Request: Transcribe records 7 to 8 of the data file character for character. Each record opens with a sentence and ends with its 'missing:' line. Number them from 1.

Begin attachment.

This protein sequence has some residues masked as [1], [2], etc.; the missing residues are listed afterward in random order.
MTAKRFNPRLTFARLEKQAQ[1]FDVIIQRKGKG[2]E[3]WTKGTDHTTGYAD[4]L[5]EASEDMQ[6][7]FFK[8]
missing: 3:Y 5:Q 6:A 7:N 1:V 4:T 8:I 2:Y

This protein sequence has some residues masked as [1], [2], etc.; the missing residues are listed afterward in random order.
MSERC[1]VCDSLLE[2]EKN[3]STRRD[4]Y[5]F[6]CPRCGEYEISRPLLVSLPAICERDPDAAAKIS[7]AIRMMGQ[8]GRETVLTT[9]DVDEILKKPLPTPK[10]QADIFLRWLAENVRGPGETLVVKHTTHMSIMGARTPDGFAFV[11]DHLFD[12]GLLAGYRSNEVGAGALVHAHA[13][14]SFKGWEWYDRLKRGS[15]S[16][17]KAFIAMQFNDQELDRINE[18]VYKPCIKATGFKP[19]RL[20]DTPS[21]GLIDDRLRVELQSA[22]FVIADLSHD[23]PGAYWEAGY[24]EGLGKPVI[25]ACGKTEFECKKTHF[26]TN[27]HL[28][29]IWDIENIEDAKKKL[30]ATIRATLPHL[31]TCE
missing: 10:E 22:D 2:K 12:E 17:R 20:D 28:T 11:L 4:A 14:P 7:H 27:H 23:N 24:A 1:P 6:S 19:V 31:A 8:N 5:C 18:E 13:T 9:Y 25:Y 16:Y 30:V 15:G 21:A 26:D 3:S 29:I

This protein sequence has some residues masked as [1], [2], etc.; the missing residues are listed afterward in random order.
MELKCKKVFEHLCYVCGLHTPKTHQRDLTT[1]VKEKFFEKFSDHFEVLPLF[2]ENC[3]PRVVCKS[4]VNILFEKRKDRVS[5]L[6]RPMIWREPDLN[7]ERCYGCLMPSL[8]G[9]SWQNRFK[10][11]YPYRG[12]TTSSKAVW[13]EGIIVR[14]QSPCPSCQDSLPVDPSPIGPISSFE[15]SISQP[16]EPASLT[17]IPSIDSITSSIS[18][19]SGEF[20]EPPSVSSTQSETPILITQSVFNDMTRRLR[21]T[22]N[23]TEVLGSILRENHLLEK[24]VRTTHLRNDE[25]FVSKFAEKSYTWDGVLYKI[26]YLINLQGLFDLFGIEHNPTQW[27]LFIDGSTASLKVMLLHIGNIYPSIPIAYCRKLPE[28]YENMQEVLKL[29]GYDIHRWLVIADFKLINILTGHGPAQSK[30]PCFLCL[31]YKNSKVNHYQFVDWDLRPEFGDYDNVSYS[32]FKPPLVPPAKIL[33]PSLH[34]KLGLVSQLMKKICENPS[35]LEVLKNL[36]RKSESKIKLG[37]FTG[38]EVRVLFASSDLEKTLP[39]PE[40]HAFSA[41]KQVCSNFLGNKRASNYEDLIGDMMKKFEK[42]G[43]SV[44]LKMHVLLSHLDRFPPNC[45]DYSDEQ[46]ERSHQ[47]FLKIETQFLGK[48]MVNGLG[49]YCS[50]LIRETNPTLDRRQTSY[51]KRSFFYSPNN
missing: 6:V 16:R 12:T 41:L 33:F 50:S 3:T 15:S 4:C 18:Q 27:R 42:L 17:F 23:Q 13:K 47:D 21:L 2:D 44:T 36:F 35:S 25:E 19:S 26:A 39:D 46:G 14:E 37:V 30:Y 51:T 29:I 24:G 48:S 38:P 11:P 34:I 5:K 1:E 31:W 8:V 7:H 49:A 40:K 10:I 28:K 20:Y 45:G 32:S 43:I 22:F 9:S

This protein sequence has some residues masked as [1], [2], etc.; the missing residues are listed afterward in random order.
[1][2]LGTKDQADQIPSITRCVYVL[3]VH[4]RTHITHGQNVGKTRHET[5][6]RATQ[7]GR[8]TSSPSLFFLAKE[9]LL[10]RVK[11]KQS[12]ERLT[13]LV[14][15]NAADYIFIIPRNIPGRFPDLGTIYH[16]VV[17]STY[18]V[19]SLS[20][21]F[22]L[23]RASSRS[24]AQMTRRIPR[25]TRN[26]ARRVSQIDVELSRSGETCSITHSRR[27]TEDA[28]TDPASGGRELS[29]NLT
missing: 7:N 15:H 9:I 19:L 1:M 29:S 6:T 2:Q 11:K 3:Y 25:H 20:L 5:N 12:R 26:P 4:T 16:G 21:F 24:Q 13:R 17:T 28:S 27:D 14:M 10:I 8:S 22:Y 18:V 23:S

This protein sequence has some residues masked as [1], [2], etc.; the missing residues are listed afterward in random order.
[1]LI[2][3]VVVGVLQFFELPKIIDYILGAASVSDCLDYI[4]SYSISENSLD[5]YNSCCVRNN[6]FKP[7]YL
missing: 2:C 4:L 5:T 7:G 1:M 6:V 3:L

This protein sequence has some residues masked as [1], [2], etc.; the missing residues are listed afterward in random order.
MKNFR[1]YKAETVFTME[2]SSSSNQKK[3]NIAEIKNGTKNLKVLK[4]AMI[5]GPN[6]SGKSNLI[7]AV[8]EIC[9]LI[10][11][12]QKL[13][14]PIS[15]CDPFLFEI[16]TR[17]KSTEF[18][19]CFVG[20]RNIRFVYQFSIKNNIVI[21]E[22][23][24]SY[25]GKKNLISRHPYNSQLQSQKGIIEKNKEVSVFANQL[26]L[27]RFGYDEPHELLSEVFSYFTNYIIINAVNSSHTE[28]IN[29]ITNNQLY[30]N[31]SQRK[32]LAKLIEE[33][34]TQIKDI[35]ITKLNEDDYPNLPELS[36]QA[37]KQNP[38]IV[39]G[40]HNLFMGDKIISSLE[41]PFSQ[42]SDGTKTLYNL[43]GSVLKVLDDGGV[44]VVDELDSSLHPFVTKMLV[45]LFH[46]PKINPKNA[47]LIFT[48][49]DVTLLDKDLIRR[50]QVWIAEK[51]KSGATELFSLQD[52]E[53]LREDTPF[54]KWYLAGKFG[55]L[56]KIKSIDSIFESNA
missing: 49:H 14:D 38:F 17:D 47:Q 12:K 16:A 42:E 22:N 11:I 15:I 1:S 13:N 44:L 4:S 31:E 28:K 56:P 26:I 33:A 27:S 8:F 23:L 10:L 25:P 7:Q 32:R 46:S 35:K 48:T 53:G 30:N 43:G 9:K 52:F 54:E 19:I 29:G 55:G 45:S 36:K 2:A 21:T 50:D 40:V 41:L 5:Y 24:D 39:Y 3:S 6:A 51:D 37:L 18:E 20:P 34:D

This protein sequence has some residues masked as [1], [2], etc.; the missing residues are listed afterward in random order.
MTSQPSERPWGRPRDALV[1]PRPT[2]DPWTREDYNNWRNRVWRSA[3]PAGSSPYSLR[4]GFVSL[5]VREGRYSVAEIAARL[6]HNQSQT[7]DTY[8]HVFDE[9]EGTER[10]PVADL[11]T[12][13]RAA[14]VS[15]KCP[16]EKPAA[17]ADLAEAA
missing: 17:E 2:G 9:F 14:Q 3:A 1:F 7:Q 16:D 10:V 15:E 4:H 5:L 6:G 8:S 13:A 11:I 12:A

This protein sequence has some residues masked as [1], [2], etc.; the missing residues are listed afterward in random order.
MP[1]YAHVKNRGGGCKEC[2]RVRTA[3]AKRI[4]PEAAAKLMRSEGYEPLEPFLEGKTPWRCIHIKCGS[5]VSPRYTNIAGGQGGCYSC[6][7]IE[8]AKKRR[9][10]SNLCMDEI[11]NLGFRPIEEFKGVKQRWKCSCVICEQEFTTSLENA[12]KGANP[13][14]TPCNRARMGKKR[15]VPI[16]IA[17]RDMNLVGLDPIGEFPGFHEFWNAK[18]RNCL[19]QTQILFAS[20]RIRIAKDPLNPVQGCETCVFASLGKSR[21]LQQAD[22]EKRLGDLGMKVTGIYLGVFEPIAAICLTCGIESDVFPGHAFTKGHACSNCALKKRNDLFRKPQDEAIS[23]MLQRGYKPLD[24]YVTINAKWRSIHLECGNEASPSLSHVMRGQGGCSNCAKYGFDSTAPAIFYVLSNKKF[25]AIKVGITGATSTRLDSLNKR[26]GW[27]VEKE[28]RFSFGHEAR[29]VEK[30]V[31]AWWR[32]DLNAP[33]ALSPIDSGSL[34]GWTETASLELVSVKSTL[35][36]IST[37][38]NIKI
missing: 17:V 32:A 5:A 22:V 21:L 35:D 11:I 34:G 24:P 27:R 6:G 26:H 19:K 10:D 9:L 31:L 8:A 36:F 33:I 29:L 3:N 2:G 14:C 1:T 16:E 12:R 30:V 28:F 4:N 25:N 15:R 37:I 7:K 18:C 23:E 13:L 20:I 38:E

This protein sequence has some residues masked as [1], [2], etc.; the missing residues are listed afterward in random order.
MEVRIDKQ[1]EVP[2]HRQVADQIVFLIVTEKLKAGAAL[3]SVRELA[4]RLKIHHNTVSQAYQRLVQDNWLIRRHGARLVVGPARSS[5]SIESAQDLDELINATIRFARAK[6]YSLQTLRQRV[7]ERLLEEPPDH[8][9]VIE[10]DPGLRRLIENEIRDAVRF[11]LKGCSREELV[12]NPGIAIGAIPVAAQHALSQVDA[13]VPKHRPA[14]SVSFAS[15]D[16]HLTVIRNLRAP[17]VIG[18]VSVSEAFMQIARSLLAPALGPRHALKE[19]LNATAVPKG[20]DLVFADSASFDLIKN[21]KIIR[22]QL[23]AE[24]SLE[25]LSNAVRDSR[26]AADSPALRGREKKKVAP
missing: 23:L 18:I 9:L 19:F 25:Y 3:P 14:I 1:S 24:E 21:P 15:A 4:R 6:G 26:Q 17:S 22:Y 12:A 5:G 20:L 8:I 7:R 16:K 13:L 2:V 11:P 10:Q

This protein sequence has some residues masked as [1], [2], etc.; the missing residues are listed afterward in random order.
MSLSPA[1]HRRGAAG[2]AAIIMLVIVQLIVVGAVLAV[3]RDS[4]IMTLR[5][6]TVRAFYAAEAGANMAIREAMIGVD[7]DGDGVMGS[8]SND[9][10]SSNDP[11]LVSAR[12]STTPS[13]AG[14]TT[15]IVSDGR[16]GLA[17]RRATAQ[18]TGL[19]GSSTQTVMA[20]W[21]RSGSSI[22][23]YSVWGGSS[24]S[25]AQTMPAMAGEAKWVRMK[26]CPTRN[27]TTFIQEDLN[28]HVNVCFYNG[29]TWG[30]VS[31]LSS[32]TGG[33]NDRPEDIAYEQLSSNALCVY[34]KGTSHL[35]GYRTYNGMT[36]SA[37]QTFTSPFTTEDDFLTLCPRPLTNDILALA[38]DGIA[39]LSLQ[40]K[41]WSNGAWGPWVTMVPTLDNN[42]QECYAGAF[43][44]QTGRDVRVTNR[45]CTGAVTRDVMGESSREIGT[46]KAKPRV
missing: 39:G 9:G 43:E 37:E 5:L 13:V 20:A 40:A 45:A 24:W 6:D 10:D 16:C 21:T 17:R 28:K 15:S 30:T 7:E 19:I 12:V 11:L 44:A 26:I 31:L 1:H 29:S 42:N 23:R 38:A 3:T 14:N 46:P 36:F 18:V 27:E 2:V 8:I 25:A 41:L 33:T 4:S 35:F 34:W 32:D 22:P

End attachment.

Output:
This protein sequence has some residues masked as [1], [2], etc.; the missing residues are listed afterward in random order.
MTSQPSERPWGRPRDALV[1]PRPT[2]DPWTREDYNNWRNRVWRSA[3]PAGSSPYSLR[4]GFVSL[5]VREGRYSVAEIAARL[6]HNQSQT[7]DTY[8]HVFDE[9]EGTER[10]PVADL[11]T[12][13]RAA[14]VS[15]KCP[16]EKPAA[17]ADLAEAA
missing: 17:E 2:G 9:F 14:Q 3:A 1:F 7:Q 16:D 10:V 15:E 4:H 5:L 6:G 8:S 13:A 11:I 12:A

This protein sequence has some residues masked as [1], [2], etc.; the missing residues are listed afterward in random order.
MP[1]YAHVKNRGGGCKEC[2]RVRTA[3]AKRI[4]PEAAAKLMRSEGYEPLEPFLEGKTPWRCIHIKCGS[5]VSPRYTNIAGGQGGCYSC[6][7]IE[8]AKKRR[9][10]SNLCMDEI[11]NLGFRPIEEFKGVKQRWKCSCVICEQEFTTSLENA[12]KGANP[13][14]TPCNRARMGKKR[15]VPI[16]IA[17]RDMNLVGLDPIGEFPGFHEFWNAK[18]RNCL[19]QTQILFAS[20]RIRIAKDPLNPVQGCETCVFASLGKSR[21]LQQAD[22]EKRLGDLGMKVTGIYLGVFEPIAAICLTCGIESDVFPGHAFTKGHACSNCALKKRNDLFRKPQDEAIS[23]MLQRGYKPLD[24]YVTINAKWRSIHLECGNEASPSLSHVMRGQGGCSNCAKYGFDSTAPAIFYVLSNKKF[25]AIKVGITGATSTRLDSLNKR[26]GW[27]VEKE[28]RFSFGHEAR[29]VEK[30]V[31]AWWR[32]DLNAP[33]ALSPIDSGSL[34]GWTETASLELVSVKSTL[35][36]IST[37][38]NIKI
missing: 17:V 32:A 5:A 22:V 21:L 35:D 11:I 34:G 24:P 27:R 6:G 26:H 19:K 10:D 9:L 31:L 8:A 36:F 33:I 29:L 3:N 2:G 14:C 1:T 16:E 12:R 30:V 28:F 4:N 25:N 15:R 37:I 7:K 18:C 23:E 13:L 20:I 38:E